. Res. Sup. is an early RNN based approach. DMGNN uses GCN to extract features and RNN for decoding. LTD relies on GCN totally and performs the prediction in the frequency domain. MSR is a recent method executing LTD in a multiscale fashion. All these methods are previous state-of-the-arts which release their code publicly. For fair comparison, we use their pre-trained models or re-train the models using their default hyper-parameters.
Human3.6M. Table 1 shows the quantitative comparisons of short-term prediction (less than 400ms) on Human3.6M between our method and the above four approaches. Table 2 shows the comparisons of long-term prediction (more than 400ms but less than 1000ms) on Human3.6M. In most cases, our results are better than those of the compared methods. We show and compare the performance of different methods by statistics in Figure 4. In Figure 4 (a) and (b), we treat LTD as the baseline, and subtract the prediction errors of MSR and our method from those of LTD. In (a), the relative average prediction errors with respect to LTD at every future timestamp are plotted. As can be seen, MSR is better than LTD, while our method is much better than MSR. Our advantage is the most significant at 400ms. In (b), the relative average prediction errors with respect to LTD for every action category are plotted. The advantage of our method compared with LTD and MSR is large, and for the action of “walking dog” the advantage is the most significant. In (c), we plot the advantage per joint of our method over LTD and MSR. The darker the color, the higher the advantage. As can be seen, our method achieves higher performance gain on limbs, especially on hands and feet. In Figure 5, we show an example of the predicted poses of different methods. With the increase of the forecast time, the result of our method becomes more and more better than those of the others.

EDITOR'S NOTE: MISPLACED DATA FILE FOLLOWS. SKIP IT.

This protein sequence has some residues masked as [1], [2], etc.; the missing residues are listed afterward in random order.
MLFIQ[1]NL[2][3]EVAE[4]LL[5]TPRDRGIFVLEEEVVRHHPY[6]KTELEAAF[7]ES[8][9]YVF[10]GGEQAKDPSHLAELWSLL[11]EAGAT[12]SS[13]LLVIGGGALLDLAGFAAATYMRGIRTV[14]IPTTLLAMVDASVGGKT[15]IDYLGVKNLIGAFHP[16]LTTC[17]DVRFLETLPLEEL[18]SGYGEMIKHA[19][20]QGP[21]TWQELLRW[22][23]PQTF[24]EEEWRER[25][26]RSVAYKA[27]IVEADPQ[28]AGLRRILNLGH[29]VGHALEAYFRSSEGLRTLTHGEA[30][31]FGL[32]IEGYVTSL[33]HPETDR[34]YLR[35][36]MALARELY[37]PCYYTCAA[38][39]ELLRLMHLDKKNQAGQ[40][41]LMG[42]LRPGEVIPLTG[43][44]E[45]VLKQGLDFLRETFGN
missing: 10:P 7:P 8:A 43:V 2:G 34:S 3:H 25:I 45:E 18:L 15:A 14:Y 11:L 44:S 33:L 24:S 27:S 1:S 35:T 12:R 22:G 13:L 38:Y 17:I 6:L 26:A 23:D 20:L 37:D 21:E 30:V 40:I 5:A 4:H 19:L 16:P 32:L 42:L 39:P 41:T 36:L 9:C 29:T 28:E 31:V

CMU-MoCap and 3DPW. Table 3 and Table 4 show the comparisons on CMU-MoCap and 3DPW respectively. Due to space limit, we only show the average prediction errors at every timestamp. More detailed tables are provided in the supplementary material. On the two datasets, our method also outperforms the compared approaches. Especially, for the challenging dataset 3DPW, our advantage is very significant.
Time and Model Size Comparisons. As seen in Table 5, our model size is smaller than LTD (both models having 12 GCN blocks) as we use a smaller latent feature dimension than LTD (16 vs. 256). Our model is slightly slower than LTD due to the additional computations of intermediate losses and AAS, while faster than all the other methods.
|Single stage prediction||11.95||24.47||49.69||60.94||79.56||93.93||105.86||113.41||67.48|
Without intermediate loss